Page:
“I love it, especially the opportunity to travel for the company. I am managing quite well, actually,” she said. “I still attend school like a normal student and hang out with friends; I don’t feel overwhelmed at all. Fashion Fair is allowing me to balance school and work.”
Simms will also be instrumental in helping the company reach the younger consumer and she is involved with Fashion Fair Cosmetics’ print campaign, “Inspire Your World.” The campaign can be seen in the latest issues of EBONY and JET magazines and on www.fashionfair.com.
Simms said this experience is more than she dreamed it would be.
“I felt a euphoric rush [when I found out],” said Simms. “Never in my life did I think I would be a spokes model for a major cosmetic line. My dream was to become a model, but I am living way past my dream.”
Sponsored by Novo Nordisk, this event is free and open to the public.
Mother Love is a published author, veteran of television sitcoms, radio talk and music shows, film actress, advice columnist, motivational speaker and humorist. Having lost more than 100 pounds, Mother Love has improved her diabetes management through hard choices and healthy lifestyle changes. Since her diagnosis with Type 2 diabetes in 1990, Mother Love has been on a personal crusade to share information about diabetes management.
Monday, October 15, 2007
Honored by The Daily Variety magazine as one of their “10 Producers To Watch” in September 2007, Packer is co-founder and chairman of Rainforest Films. He is responsible for producing and overseeing the company’s studio financed and self-financed films and distribution projects. He co-founded Rainforest Films with partner Rob Hardy in the summer of 1994 while both were engineering students at FAMU. After graduating magna cum laude from FAMU with a bachelor of science degree in electrical engineering in 1996, Packer decided to forego job offers in the field of engineering to capitalize on his entrepreneurial instincts and his passion for filmmaking.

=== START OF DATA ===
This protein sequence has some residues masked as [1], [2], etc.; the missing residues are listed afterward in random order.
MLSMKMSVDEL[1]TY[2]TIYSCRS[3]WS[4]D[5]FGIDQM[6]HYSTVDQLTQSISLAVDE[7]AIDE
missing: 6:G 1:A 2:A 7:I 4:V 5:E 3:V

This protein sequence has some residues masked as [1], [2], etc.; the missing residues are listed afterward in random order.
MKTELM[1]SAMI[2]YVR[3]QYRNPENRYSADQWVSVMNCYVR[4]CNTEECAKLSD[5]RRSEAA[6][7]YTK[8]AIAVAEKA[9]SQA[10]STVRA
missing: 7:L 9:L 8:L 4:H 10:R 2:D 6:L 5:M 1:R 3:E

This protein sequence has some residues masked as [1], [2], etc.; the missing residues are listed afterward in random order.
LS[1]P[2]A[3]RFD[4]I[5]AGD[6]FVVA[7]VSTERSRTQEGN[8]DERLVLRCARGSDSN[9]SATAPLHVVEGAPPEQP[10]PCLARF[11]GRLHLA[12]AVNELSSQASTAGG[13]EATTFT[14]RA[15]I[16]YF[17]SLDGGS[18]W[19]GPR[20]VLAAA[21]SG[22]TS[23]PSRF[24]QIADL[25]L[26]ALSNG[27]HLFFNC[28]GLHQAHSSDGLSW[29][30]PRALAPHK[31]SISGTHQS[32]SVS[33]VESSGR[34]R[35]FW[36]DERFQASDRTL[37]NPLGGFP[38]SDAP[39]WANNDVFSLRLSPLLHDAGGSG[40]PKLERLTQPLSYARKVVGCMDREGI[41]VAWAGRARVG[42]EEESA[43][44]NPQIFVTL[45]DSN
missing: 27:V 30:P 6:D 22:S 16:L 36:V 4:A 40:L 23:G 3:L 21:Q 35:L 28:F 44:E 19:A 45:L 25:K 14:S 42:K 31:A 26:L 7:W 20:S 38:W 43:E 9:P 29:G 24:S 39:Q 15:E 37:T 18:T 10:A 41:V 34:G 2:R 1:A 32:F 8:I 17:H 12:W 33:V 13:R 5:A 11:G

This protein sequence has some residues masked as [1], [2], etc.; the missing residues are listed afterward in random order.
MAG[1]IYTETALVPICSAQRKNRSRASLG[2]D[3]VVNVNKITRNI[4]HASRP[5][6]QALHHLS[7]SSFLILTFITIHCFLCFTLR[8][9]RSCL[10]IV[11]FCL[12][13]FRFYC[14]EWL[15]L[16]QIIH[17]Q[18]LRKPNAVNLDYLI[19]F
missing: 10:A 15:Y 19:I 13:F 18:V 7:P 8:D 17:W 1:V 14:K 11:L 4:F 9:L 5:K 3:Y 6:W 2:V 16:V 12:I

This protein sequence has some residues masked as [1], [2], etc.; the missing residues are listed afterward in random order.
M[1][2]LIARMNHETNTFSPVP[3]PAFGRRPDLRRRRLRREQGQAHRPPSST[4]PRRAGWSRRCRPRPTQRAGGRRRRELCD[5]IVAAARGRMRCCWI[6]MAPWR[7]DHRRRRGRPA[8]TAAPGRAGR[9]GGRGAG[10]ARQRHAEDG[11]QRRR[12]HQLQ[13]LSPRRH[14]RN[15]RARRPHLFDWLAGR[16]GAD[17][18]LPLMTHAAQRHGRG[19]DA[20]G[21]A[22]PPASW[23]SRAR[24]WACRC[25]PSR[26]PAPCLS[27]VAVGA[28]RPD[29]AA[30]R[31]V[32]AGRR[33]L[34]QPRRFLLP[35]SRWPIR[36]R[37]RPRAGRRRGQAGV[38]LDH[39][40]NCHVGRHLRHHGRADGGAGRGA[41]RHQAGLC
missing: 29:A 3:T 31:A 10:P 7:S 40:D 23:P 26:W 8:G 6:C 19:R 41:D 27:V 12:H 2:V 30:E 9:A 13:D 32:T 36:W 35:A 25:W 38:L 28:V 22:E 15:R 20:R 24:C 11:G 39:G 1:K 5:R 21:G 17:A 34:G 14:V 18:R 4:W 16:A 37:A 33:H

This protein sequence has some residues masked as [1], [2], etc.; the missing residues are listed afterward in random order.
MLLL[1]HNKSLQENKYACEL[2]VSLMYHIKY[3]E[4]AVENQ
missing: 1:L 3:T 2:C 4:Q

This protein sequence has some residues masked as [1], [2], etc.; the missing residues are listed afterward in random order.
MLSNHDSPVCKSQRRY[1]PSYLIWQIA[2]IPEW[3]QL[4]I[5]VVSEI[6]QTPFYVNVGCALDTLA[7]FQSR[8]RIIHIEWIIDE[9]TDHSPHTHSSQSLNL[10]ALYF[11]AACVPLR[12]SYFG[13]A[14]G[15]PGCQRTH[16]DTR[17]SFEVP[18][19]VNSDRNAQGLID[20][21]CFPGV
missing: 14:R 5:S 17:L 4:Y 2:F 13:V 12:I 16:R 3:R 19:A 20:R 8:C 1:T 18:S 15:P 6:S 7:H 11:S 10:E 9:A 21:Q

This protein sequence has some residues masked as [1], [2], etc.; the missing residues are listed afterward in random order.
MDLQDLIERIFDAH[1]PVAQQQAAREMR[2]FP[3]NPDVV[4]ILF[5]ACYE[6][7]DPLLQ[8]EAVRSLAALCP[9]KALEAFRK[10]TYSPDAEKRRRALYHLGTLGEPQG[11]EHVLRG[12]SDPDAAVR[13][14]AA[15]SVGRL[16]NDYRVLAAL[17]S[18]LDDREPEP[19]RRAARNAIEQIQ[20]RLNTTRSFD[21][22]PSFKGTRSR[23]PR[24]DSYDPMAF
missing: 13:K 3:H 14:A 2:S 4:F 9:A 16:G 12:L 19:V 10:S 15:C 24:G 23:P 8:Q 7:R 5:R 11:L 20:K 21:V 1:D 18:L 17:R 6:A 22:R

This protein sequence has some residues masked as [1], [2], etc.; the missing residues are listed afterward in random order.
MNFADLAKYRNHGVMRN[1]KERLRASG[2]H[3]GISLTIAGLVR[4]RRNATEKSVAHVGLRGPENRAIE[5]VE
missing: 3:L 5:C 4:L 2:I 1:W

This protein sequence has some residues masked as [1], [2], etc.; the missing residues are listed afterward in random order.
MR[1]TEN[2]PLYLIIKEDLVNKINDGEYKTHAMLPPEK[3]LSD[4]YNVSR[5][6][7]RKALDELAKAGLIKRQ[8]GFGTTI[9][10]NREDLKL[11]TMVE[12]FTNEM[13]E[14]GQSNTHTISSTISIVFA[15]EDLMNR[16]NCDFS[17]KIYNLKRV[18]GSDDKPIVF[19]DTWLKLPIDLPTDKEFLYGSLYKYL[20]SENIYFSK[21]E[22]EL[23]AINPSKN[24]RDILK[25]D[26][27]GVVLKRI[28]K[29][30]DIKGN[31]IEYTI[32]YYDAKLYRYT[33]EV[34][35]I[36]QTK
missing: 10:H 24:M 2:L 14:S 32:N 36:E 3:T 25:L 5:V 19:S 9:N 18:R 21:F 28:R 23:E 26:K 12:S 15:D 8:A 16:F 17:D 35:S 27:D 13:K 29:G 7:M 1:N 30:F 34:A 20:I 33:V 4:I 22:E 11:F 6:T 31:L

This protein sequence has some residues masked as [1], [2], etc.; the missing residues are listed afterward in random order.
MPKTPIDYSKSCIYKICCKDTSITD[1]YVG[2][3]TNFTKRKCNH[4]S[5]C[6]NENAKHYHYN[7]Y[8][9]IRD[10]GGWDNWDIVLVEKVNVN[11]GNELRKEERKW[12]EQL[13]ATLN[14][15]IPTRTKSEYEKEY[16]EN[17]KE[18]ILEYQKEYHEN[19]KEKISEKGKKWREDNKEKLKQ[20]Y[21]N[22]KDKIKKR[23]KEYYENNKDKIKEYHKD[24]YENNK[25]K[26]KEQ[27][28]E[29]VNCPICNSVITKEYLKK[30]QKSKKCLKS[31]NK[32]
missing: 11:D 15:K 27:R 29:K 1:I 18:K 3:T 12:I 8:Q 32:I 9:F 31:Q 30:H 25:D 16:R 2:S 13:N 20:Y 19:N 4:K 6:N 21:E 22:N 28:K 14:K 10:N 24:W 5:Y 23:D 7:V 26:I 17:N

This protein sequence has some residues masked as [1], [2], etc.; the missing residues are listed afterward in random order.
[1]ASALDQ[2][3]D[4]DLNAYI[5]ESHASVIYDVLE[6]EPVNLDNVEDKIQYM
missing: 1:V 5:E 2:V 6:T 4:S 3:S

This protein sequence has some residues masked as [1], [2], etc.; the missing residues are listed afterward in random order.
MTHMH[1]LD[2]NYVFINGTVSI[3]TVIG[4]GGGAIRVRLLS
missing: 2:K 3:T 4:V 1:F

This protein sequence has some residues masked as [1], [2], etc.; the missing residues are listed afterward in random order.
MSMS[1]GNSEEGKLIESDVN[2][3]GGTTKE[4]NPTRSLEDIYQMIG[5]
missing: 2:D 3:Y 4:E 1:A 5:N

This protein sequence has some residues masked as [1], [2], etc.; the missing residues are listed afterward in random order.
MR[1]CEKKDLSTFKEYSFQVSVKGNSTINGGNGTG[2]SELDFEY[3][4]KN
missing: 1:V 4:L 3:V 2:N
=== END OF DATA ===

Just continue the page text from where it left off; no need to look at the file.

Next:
One of their most successful projects, Stomp The Yard (Sony/Screen Gems), held the #1 position at the box office for two weekends in January of 2007. Stomp The Yard chronicles warring fraternities at a historically black college. Stomp The Yard stars R&B sensations Ne-Yo and Chris Brown, as well as rising stars Megan Goode, Columbus Short, and Brian White. And may I add, Stomp the Yard just won BET hip-hop movie of the year.
In 2008, Packer is slated to produce several projects, including Bone Deep, a movie about a Los Angeles. detective gunning against a hip band of thieves as they prepare a $20 million heist and the urban remake of the classic film The Big Chill.
“I am excited about having Dr. Smith as a member of this commission,” said Paul Paese, president elect of the ATE.
Founded in 1920, ATE is an individual membership organization and with a primary mission devoted to the improvement of teacher education, both for school-based and post secondary teacher educators.
“I am ecstatic of the possibility of serving on such a commission,” Smith said. “It is an honor to have been invited and the idea that others think that the contributions you have make in education are worthy for consideration makes all the years I have given to education worth while.”
Smith is a member of the Florida Association of Teacher Educators (FATE) a chapter of FTA. As a member she made presentations such as “It takes a village to teach a child,” and "Benjamin Banneker: The Man, the Mathematician, The Scientist" both in Florida and nationally.
Smith has been a FAMU faculty member since 1991. She has previously served as chair of the Department of Elementary Education and as the assistant dean of administrative services in the College of Education.
Congrats Dr. Smith!
The art auction will feature alumni, faculty and contemporary South African artwork to raise funds to support student art scholarships. It will be a silent art auction in which potential buyers will have approximately two weeks to bid on their favorite work of art.
A reception is scheduled for Thursday, November 1, from 6 p.m. to 8 p.m. and at that time the art auction will close. The winner(s) of the student art competition will be announced.
For more information, contact Professor Harris Wiltsher, director of the FAMU Foster Tanner Fine Arts Gallery, at (850) 599-3161.
Friday, October 12, 2007
Keeping with tradition, the game will be the final regular-season contest for both FAMU and B-CU, (and hopefully we'll beat them!).
Events include a symposium, sponsored by FAMU, Bethune-Cookman University and the Mid-Eastern Athletic Conference regarding the impact of society on black athletes; a fanfare, a family friendly free interactive area featuring vendors, climb rock walls, etc; battle of the bands; a step show; a comedy jam; and much more.